Hampton Coliseum, Hampton, VA, 11/9/19 ALAC
To kick off the final night of the 2019 Fall Fun Run, Dead & Company delivered a first set made up entirely of songs from records released during one of the most creatively fertile periods in the history of the Grateful Dead (or of any band, for that matter) – the remarkable run between 1970 and 1972 that saw the release of two of the Dead's greatest studio albums, two equally cherished live sets and the solo debuts of both Jerry Garcia and Bob Weir. Starting with the Dead's classic account of life on the road, ""Truckin',"" the first half also features fine versions of such early 70s standbys as ""He's Gone,"" ""Tennessee Jed,"" ""Friend of the Devil"" and ""Bird Song"" before ending with Bobby's surefire roof-raiser, ""One More Saturday Night.""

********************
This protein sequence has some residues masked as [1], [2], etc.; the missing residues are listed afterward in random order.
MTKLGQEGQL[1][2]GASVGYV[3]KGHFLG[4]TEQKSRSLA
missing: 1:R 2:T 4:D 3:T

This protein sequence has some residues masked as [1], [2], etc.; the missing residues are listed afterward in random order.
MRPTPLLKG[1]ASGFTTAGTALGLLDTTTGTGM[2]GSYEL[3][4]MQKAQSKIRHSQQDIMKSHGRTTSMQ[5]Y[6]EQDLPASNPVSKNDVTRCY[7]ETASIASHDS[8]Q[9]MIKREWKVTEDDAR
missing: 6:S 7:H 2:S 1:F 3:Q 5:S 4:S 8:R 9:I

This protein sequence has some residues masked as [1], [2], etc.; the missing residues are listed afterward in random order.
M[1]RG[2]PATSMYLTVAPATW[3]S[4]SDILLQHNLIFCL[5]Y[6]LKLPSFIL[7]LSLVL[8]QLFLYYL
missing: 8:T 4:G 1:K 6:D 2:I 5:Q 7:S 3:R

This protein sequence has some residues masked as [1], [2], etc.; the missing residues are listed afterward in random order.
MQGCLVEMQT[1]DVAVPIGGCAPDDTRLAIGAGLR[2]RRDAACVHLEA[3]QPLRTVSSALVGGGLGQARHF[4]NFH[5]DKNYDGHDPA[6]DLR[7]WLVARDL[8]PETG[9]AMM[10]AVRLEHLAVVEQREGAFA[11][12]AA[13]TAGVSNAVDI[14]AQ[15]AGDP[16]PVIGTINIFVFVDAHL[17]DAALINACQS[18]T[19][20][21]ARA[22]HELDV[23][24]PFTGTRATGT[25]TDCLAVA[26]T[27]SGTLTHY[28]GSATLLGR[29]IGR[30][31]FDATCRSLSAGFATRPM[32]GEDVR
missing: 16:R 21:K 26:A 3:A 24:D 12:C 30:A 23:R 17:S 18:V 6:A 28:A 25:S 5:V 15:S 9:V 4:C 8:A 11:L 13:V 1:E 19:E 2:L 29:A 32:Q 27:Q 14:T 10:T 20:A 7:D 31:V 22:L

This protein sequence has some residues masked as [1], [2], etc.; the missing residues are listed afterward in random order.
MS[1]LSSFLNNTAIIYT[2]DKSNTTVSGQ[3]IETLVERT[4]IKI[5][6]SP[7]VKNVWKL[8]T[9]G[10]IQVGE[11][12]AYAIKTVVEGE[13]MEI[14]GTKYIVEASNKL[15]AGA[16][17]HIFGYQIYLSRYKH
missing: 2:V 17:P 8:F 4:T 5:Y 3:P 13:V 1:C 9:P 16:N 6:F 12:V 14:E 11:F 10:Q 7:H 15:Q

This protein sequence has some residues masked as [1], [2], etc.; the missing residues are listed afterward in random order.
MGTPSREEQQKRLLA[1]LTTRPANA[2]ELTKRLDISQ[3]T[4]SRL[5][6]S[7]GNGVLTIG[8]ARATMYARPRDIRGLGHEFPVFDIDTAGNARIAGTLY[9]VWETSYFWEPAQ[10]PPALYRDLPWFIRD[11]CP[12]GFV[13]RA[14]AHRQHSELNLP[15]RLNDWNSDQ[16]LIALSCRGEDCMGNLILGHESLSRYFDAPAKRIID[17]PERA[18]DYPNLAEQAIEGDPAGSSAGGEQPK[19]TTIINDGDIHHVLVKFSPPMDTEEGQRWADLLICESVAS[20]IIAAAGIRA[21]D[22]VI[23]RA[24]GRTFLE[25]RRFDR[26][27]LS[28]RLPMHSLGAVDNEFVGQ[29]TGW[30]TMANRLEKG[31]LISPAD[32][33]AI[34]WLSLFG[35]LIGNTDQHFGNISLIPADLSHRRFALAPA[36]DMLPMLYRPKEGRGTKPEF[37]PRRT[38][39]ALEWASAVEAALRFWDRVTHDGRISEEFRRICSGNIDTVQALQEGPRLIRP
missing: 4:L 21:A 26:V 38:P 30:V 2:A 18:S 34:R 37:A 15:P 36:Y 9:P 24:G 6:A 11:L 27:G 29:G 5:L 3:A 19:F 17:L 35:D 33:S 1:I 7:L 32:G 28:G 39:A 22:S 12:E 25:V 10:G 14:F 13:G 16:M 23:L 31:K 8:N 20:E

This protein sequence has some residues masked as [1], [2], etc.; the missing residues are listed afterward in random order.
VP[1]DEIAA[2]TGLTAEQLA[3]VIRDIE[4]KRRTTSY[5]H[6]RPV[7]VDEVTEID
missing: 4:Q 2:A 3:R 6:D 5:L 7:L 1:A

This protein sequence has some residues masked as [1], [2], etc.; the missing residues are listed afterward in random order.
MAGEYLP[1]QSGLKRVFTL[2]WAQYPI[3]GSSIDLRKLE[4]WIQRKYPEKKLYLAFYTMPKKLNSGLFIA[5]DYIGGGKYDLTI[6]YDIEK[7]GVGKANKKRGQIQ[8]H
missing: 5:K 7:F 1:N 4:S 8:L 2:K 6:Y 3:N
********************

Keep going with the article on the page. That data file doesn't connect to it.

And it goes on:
Set Two begins with a song that had modest origins in that same time frame but would quickly develop into one of the Dead's greatest jumping-off points for extended improvisation, ""Playing In The Band."" From there the band moves a bit deeper into the 70s in terms of song choices, with ""Franklin's Tower"" and ""Scarlet Begonias,"" and then ""Fire On The Mountain,"" which can be said to fit several points on the Dead timeline, having first been written and recorded for a never-released Mickey Hart solo project in the early 70s, then reemerged in a very different form later in the decade. The Rhythm Devils – including Oteil Burbridge, who had been inducted into that very select group just days earlier in an onstage ceremony at Madison Square Garden – take over next with an impeccably out-there excursion, blending high-tech and low – everything from digital loops to sonically altered antique taxi horns. The drone of Mickey's beloved Beam provides a passage to a Space segment that sets up the band's second dive into the standard jazz repertoire in as many nights, with Miles Davis's ""Milestones."" From there, the band brings it all back home, digging again into that revered early '70s repertoire with ""Uncle John's Band,"" the reprise of the set-opening ""Playing In The Band,"" the mournful ""Black Peter"" and then an ecstatic ""Sugar Magnolia,"" taking the Mothership into full orbit. Our intrepid sonic astronauts safely return the spacecraft to earth for a gentle encore of ""Ripple.""